Ahipara mana whenua are occupying a foreshore land block after a historically significant pōhutukawa tree was partially hacked down.
The Te Rarawa group have set up camp on their ancestral land to protect the tree from being fully felled.
Te Rarawa chief Toakai lived and died on the land, known as Moringai, but it was later donated to the Catholic church and eventually sold to Pākehā.
The pōhutukawa had been there for generations, on the Ahipara foreshore that has been heavily developed with beach houses in recent decades.
One of the occupiers, Reuben Taipari (Ngāpuhi, Ngāti Kahu, Te Rarawa, Tūhoe) said mana whenua returned from two tangi late last month to see half of the heart-shaped tree cut down, leaving a stump more than a metre wide.
"I was very angry, I was also very mamae, hurt. I just wanted a tangi. And our kuia that are here today, when they came down and they heard about it... They couldn't speak. They still can't speak."
There are shoots of new growth on the parts of the pōhutukawa that remain, suggesting it was in good health before half of the crown was cut off.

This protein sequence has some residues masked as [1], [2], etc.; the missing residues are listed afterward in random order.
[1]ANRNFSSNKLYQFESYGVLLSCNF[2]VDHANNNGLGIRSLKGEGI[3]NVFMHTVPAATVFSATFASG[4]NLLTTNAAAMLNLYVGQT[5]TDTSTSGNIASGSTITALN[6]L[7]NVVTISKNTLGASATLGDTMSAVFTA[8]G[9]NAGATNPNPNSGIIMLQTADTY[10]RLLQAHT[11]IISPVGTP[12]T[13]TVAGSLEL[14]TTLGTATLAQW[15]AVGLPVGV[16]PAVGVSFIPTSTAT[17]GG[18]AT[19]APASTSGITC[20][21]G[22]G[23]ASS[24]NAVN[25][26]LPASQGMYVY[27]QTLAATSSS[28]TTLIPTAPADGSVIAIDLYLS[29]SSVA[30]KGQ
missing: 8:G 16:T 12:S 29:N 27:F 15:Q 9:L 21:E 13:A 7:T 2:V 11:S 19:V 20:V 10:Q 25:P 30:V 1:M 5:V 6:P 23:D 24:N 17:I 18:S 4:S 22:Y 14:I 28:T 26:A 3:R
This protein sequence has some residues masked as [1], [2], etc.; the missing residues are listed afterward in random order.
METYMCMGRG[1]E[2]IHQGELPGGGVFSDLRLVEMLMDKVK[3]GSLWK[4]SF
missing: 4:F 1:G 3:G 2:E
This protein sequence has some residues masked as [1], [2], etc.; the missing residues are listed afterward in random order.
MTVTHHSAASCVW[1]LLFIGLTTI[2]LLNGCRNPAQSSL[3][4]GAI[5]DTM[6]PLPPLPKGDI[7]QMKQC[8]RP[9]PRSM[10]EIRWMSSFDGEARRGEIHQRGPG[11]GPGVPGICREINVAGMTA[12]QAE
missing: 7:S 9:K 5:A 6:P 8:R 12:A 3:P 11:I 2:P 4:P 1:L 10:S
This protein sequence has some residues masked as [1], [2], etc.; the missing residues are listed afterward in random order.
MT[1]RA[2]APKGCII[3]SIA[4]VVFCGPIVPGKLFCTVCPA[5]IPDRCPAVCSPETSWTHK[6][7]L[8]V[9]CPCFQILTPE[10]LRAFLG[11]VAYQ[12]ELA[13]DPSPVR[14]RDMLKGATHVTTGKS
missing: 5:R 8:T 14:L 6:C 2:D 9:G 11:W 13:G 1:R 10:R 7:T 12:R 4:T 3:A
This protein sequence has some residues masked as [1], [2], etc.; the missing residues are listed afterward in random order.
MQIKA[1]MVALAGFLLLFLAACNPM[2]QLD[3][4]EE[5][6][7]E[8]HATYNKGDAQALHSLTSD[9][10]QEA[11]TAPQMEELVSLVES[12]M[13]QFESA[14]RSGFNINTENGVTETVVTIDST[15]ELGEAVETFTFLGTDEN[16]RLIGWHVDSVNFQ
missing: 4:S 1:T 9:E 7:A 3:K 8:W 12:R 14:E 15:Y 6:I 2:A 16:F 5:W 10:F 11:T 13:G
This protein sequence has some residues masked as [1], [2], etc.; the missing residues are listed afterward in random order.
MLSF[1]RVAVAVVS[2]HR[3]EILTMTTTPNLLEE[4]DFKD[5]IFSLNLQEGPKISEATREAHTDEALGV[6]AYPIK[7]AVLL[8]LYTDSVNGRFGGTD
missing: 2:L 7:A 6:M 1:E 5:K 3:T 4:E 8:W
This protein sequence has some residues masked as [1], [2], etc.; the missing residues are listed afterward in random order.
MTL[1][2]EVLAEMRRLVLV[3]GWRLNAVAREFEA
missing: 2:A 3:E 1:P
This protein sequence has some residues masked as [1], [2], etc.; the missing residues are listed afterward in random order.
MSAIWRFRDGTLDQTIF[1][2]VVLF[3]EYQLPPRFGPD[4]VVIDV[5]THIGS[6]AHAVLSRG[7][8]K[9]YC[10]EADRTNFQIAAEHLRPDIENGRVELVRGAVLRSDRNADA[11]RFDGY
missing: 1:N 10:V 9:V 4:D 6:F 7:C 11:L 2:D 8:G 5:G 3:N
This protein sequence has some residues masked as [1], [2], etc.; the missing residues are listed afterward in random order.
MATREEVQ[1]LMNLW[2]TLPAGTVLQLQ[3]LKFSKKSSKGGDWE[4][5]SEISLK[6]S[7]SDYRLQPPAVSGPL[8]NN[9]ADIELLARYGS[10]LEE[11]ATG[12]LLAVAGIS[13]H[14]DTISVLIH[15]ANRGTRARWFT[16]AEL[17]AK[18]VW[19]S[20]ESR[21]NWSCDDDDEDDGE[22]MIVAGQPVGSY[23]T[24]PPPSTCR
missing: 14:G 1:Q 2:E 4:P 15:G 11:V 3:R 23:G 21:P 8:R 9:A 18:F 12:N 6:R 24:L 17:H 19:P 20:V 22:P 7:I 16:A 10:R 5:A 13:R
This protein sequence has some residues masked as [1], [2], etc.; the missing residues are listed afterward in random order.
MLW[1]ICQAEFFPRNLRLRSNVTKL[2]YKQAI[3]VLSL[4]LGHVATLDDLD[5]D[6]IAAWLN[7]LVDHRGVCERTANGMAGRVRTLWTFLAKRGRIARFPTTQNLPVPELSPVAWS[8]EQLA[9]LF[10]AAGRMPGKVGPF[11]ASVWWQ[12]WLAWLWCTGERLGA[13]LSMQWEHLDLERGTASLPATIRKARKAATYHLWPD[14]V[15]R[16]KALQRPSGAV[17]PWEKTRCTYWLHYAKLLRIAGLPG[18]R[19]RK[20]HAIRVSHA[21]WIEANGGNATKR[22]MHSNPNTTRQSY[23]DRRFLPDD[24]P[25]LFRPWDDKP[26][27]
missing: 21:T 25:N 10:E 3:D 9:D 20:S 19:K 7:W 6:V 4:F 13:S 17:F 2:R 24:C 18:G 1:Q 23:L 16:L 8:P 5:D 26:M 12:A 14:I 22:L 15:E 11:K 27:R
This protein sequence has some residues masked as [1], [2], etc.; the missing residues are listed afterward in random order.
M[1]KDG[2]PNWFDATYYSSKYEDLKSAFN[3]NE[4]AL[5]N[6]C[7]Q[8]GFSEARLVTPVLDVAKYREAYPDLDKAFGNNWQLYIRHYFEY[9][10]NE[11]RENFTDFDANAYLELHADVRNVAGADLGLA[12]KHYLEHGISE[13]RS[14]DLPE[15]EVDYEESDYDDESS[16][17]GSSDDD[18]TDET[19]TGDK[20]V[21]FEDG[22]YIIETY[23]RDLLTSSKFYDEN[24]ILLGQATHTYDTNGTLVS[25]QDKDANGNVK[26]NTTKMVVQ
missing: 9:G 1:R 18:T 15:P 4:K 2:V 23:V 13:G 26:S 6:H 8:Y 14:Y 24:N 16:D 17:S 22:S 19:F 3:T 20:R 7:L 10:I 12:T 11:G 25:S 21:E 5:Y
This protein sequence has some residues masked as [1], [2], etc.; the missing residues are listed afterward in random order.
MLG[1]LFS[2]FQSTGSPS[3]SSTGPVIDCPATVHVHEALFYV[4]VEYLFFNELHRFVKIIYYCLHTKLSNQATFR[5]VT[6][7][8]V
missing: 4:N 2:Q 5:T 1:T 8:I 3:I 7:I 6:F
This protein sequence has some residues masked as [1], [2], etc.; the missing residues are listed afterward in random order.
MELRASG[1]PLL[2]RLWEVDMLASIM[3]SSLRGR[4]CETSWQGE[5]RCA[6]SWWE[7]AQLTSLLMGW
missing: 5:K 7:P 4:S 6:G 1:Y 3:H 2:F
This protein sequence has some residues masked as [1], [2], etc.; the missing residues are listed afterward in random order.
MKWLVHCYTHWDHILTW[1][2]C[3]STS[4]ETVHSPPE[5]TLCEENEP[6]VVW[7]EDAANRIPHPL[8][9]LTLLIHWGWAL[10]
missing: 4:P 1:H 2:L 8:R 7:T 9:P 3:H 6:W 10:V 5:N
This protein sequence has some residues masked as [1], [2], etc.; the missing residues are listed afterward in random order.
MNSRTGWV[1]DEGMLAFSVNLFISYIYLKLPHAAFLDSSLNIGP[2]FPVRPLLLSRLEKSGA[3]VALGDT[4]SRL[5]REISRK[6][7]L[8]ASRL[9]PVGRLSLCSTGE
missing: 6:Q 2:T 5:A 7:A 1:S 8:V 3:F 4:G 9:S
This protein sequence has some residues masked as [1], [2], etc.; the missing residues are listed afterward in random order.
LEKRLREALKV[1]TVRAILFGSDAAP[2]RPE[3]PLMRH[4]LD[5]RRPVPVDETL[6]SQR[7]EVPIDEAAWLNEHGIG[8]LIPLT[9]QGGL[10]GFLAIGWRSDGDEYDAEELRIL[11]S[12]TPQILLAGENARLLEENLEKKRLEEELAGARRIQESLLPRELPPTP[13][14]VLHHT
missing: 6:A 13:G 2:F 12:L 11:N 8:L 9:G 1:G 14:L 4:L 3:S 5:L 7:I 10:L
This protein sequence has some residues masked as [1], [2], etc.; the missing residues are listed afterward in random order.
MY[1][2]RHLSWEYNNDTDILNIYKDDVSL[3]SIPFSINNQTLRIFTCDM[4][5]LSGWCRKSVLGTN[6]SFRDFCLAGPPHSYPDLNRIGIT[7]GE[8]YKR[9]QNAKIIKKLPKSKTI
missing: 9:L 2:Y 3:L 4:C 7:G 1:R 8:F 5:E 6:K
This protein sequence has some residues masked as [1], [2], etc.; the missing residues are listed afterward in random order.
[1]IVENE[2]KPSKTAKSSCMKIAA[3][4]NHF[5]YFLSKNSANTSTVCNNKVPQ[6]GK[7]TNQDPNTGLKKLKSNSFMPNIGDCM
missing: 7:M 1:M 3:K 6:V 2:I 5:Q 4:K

The owner of the land is Dr Cecil Williams, a GP in Kaitāia.
Williams declined to comment to RNZ about the matter, saying he was awaiting a meeting between the occupiers and Far North District Council.
In Taipari's opinion, the doctor knew the significance of the site.
"He's not ignorant. He just didn't care. He just wants to do whatever he wants to do over here."
In a statement, Far North District Council services general manager Dean Myburgh said permission was not given to remove the tree, only to prune it.
There was a covenant protecting the tree that the property owner should have been aware of, he said.
Teina Piripi (Te Rarawa, Ngāpuhi) was part of the mana whenua group who set up camp on the weekend and she worked with Williams.
In her opinion, after many years in the area, he should have known better.
"Who would do that? What a vandal. And what kind of entitlement does a person have to just take a tree like that and think 'because of my view'? Whatever. A view - you've got the whole beach to look at. And because it's in your line of sight... I just think, what a cheek."
Another occupier, Benji Gregory (Te Rarawa, Tūhoe) also said the situation was avoidable.
"It brought a lot of hurt ae, sadness. It really tore my heart in half. The mamae, it was just sad, it was just wrong. It could have been sorted properly."
But Gregory was feeling better seeing Toakai's descendants return to his home.
A talented carver, he has led kōrero around about what to do with the discarded tree limbs remaining.
"We'll put some whakaaro in there and start doing some carving. I see it as - we can bring our tupuna alive again."